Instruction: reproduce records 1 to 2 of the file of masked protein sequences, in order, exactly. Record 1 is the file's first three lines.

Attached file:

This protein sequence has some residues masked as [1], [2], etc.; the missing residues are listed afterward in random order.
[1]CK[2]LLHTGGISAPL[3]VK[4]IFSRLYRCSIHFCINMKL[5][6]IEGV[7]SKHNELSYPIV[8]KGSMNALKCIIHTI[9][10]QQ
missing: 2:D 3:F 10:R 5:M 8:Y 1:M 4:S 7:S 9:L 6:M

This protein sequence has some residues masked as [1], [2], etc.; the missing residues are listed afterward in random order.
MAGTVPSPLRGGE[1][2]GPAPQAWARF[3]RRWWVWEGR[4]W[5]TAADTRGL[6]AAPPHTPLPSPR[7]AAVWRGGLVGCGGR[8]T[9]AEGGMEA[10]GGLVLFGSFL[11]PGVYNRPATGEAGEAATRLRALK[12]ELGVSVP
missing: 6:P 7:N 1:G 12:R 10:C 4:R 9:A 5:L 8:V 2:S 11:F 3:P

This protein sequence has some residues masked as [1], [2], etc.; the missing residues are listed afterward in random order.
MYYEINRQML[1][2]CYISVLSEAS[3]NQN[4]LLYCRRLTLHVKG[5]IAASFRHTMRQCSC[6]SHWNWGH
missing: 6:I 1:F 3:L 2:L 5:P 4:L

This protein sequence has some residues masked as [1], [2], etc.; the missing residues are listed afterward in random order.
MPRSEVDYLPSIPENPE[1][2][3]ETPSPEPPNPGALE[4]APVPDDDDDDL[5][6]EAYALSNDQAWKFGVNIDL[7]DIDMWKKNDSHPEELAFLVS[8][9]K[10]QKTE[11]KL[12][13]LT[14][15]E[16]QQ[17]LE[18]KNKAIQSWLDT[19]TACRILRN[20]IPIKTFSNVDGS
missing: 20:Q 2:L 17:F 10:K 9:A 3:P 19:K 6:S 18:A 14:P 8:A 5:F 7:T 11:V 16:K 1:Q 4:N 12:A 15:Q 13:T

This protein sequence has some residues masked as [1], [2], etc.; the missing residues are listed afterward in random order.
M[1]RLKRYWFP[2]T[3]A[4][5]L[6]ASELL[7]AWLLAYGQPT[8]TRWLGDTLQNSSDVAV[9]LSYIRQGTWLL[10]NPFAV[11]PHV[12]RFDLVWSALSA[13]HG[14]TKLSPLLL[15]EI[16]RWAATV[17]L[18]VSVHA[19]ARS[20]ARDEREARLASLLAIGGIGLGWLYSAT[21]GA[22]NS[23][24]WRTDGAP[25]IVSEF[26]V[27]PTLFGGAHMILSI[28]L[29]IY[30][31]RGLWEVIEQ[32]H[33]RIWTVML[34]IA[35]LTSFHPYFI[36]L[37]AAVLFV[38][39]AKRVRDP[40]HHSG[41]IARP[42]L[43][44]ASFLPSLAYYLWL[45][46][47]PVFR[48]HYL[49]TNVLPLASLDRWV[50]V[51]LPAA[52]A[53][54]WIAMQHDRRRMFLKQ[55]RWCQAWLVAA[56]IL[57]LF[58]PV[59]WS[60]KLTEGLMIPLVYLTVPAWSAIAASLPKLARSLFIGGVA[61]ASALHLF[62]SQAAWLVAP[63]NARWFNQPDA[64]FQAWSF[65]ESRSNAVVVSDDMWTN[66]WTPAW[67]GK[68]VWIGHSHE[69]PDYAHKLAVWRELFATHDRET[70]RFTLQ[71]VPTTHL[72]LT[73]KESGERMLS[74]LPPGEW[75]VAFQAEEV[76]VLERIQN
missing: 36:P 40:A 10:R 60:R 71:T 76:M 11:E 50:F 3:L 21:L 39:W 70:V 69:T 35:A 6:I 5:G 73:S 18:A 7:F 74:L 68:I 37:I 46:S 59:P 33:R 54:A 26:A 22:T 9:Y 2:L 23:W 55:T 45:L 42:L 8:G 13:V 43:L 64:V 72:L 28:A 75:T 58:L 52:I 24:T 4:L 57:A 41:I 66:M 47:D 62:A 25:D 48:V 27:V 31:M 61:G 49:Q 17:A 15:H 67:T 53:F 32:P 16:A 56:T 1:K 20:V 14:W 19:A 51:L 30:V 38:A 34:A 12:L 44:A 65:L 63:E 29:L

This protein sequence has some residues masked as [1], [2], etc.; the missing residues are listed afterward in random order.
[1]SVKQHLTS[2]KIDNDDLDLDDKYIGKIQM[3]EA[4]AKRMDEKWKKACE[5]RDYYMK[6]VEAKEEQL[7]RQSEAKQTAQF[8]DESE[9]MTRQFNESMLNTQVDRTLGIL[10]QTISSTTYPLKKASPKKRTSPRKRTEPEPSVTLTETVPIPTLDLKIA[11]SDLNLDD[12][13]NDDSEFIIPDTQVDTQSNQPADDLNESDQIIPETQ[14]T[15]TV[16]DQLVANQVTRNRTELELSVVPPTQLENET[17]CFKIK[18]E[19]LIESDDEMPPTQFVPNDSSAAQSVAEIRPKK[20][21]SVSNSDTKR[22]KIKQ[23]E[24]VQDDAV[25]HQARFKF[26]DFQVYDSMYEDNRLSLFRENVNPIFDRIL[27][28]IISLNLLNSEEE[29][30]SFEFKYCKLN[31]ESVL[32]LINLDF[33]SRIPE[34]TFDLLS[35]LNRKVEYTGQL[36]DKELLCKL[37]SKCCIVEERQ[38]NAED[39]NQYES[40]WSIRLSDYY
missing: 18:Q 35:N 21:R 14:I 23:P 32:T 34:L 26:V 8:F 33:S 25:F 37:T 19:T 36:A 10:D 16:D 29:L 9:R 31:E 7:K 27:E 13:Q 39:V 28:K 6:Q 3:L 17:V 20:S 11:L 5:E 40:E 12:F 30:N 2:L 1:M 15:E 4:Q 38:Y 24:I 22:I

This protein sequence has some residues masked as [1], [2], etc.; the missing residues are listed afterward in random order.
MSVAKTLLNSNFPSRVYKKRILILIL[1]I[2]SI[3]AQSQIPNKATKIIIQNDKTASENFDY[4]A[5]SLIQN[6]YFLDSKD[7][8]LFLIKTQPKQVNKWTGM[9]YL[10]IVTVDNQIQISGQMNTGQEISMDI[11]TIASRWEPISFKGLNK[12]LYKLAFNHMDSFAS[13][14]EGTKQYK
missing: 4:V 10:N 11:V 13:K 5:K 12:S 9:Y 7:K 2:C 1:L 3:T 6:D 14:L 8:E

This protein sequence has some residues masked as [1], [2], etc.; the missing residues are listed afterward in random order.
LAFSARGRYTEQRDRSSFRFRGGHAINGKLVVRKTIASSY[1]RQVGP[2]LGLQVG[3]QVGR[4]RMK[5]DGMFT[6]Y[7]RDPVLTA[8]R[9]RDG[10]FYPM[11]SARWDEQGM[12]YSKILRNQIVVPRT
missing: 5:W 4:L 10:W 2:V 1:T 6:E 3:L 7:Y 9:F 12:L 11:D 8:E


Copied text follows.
This protein sequence has some residues masked as [1], [2], etc.; the missing residues are listed afterward in random order.
[1]CK[2]LLHTGGISAPL[3]VK[4]IFSRLYRCSIHFCINMKL[5][6]IEGV[7]SKHNELSYPIV[8]KGSMNALKCIIHTI[9][10]QQ
missing: 2:D 3:F 10:R 5:M 8:Y 1:M 4:S 7:S 9:L 6:M

This protein sequence has some residues masked as [1], [2], etc.; the missing residues are listed afterward in random order.
MAGTVPSPLRGGE[1][2]GPAPQAWARF[3]RRWWVWEGR[4]W[5]TAADTRGL[6]AAPPHTPLPSPR[7]AAVWRGGLVGCGGR[8]T[9]AEGGMEA[10]GGLVLFGSFL[11]PGVYNRPATGEAGEAATRLRALK[12]ELGVSVP
missing: 6:P 7:N 1:G 12:R 10:C 4:R 9:A 5:L 8:V 2:S 11:F 3:P